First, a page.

March 12, 2013 Hong Kong, China Day Two
Steven, another student we had planned to meet and who also studied at San Diego State, lives in Macau, China. We headed out on the fast ferry from Hong Kong to Macau. The ferry was very modern and only took about one hour. Macau consists of three islands, which were colonized by Portugal for 400 years, but reverted to Chinese rule in 1999. Macau is known as “the Monte Carlo of the Far East” for its annual Formula 3 Grand Prix race through the streets. Macau is also the gambling capital of the world with more money changing hands than in Las Vegas. Macau is similar to Hong Kong in that it is a Special Administrative Region and requires permission from the government to enter and exit. Even though we were coming from another Chinese Territory we were required to carry our passports and go through an immigration checkpoint before entering the islands.
Stephen and his girlfriend, Glang, picked us up at the ferry terminal in a family member’s car, as their usual mode of transportation is a motorbike. Motorbikes are popular due to the lack of parking, congested streets and high cost of owning a car.
Our first stop was for lunch at their favorite Portuguese restaurant on the most remote of the three islands. The third island is much less developed and much more green and lush with trees and plant material. The restaurant was quite large and every table was filled with locals or tourists. We had fish croquets, ribs, chicken and fries for lunch along with fresh baked bread. After lunch we stopped at a local Portuguese bakery to sample the famous tarts. The tarts, three inches in diameter with a thick flaky crust, creamy caramel custard filling served warm out of the oven were delicious.
Next they took us to the Venetian Casino, which is very similar to the one we are familiar with in Las Vegas…. only larger. The gambling floor was enormous and every gaming table was surrounded by a mass of people so thick that it was difficult to see any of the tables or what type of games they were playing. The slot machines were popular as well even though it was a weekday in the afternoon. Steven said that it is much busier in the evening and on weekends. As in Vegas, there is a very large shopping center attached to the casino with a canal running through it where you can ride a gondola complete with singing gondolier. The shops were both similar and unique to us. There were many familiar brand name shops that you see the world over, but also very popular were traditional Chinese medicine shops where you could purchase a variety of herbs and teas.
Glang has a favorite show at the Hard Rock Hotel and Casino that she wanted us to see so we headed across the street to see that. The show is about 15 minutes in length, takes place in an igloo like domed room where they project images on every surface around you (360 degrees). First, brightly illuminated, ornate chandeliers drop from the ceiling and then a dancing water chandelier begins dropping water from the ceiling into a hole in the floor in the center of the room. Next the fixtures retract back into the ceiling and you are surrounded by a sea of fish projected on the dome around you. Then several dragons appear who fly around the dome spitting fire and fighting with each other. It is quite a unique and interesting show with great music which we are happy to have seen.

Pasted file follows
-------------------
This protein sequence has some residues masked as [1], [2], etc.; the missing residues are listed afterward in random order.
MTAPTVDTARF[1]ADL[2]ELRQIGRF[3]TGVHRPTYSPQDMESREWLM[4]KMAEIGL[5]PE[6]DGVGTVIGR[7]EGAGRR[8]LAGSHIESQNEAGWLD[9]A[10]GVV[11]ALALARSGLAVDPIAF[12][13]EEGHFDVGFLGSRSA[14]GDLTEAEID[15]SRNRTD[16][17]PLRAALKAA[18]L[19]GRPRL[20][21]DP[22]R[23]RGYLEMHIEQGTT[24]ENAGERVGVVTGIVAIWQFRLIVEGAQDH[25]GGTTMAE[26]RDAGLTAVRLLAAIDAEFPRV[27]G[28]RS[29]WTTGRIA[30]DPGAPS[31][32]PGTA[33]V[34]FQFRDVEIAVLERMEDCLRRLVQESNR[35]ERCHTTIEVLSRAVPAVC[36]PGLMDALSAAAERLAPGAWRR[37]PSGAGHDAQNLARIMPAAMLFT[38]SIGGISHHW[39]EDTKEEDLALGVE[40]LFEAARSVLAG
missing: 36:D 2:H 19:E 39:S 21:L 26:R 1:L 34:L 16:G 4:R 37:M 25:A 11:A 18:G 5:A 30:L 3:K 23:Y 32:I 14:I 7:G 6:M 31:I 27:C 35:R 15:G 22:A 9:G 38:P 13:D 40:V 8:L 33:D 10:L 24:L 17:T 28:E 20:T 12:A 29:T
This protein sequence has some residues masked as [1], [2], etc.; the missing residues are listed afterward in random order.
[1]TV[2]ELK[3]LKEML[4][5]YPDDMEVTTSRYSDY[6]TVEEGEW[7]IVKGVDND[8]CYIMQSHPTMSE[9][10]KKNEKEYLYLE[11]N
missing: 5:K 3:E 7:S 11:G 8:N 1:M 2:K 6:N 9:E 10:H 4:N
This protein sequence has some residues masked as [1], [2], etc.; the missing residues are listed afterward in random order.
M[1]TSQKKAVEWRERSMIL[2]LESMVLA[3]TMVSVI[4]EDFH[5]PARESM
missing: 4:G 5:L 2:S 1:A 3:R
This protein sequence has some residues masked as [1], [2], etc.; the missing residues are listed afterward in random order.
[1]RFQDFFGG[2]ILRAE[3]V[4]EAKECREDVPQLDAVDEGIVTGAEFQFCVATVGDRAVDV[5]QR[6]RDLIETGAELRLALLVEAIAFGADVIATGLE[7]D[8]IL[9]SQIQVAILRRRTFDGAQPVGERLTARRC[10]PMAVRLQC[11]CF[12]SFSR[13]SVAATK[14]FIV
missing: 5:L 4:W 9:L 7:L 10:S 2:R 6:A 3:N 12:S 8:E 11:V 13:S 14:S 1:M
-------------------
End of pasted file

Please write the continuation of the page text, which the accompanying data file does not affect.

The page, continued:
Back at the Venetian we stopped in the replica of St. Mark’s Square for a coffee before continuing on. After coffee they drove us around the old town of Macau near where Steven lives and also showed us the façade of St. Paul’s Cathedral. St. Paul’s is a 16th-century church built by Italian and Japanese Jesuit priests. Along the way we also passed the Macau Tower, the 10th-highest freestanding tower in the world.
By late afternoon we were headed back to Hong Kong on the ferry so we could catch the laser light show over Hong Kong harbor at eight-o-clock. The light show was very well attended although we were not very impressed by it. They have music they play at a two level viewing area near the clock tower to accompany the laser lights, which are projected from multiple buildings roofs over the harbor. The lights were not that bright or spectacular and the music was disappointing, but we did it.
Back onboard the ship we were entertained by a local variety show including two young ladies who played a couple of unique Chinese instruments. One instrument had 25 strings while the other instrument was a cross between a flute and a guitar. They were excellent musicians and we enjoyed the music. Next to perform were two girls who did the famous ribbon-twirling dance. A dozen or so young men then presented an enormous dragon dance. The dragon was on sticks over their heads, and they would manipulate the sticks to make the dragon fly through the air, twisting and turning. The dragon was painted in glow-in-the-dark paint and was presented under black lights. The final performance was by a face change artist who wears a colorful face mask which changes some twenty times during his performance but you never see him changing the mask. It is really quite remarkable how quickly he can change the mask.
Upon retuning to our room we received two travel bags, another gift from the ship. With all of the shopping that some of the guests did in Hong Kong, the bags will come in handy.